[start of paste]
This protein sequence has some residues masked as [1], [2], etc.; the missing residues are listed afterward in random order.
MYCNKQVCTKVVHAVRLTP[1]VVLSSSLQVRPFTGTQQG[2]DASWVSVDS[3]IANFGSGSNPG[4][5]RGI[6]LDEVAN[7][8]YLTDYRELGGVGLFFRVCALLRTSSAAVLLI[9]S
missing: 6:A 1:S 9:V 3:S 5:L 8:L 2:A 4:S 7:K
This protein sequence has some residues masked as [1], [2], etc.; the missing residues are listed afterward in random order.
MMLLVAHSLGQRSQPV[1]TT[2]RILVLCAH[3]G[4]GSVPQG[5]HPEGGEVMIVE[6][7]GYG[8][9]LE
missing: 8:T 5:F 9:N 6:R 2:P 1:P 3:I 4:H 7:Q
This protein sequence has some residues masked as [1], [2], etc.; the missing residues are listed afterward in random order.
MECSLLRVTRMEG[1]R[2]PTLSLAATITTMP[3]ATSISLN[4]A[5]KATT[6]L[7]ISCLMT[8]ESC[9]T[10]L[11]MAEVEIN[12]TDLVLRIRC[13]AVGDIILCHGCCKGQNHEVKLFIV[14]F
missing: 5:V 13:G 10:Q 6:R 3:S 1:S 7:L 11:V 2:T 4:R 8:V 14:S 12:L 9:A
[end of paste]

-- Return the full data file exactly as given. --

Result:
This protein sequence has some residues masked as [1], [2], etc.; the missing residues are listed afterward in random order.
MYCNKQVCTKVVHAVRLTP[1]VVLSSSLQVRPFTGTQQG[2]DASWVSVDS[3]IANFGSGSNPG[4][5]RGI[6]LDEVAN[7][8]YLTDYRELGGVGLFFRVCALLRTSSAAVLLI[9]S
missing: 6:A 1:S 9:V 3:S 5:L 8:L 2:A 4:S 7:K
This protein sequence has some residues masked as [1], [2], etc.; the missing residues are listed afterward in random order.
MMLLVAHSLGQRSQPV[1]TT[2]RILVLCAH[3]G[4]GSVPQG[5]HPEGGEVMIVE[6][7]GYG[8][9]LE
missing: 8:T 5:F 9:N 6:R 2:P 1:P 3:I 4:H 7:Q
This protein sequence has some residues masked as [1], [2], etc.; the missing residues are listed afterward in random order.
MECSLLRVTRMEG[1]R[2]PTLSLAATITTMP[3]ATSISLN[4]A[5]KATT[6]L[7]ISCLMT[8]ESC[9]T[10]L[11]MAEVEIN[12]TDLVLRIRC[13]AVGDIILCHGCCKGQNHEVKLFIV[14]F
missing: 5:V 13:G 10:Q 6:R 3:S 1:S 7:L 11:V 2:T 4:R 8:V 14:S 12:L 9:A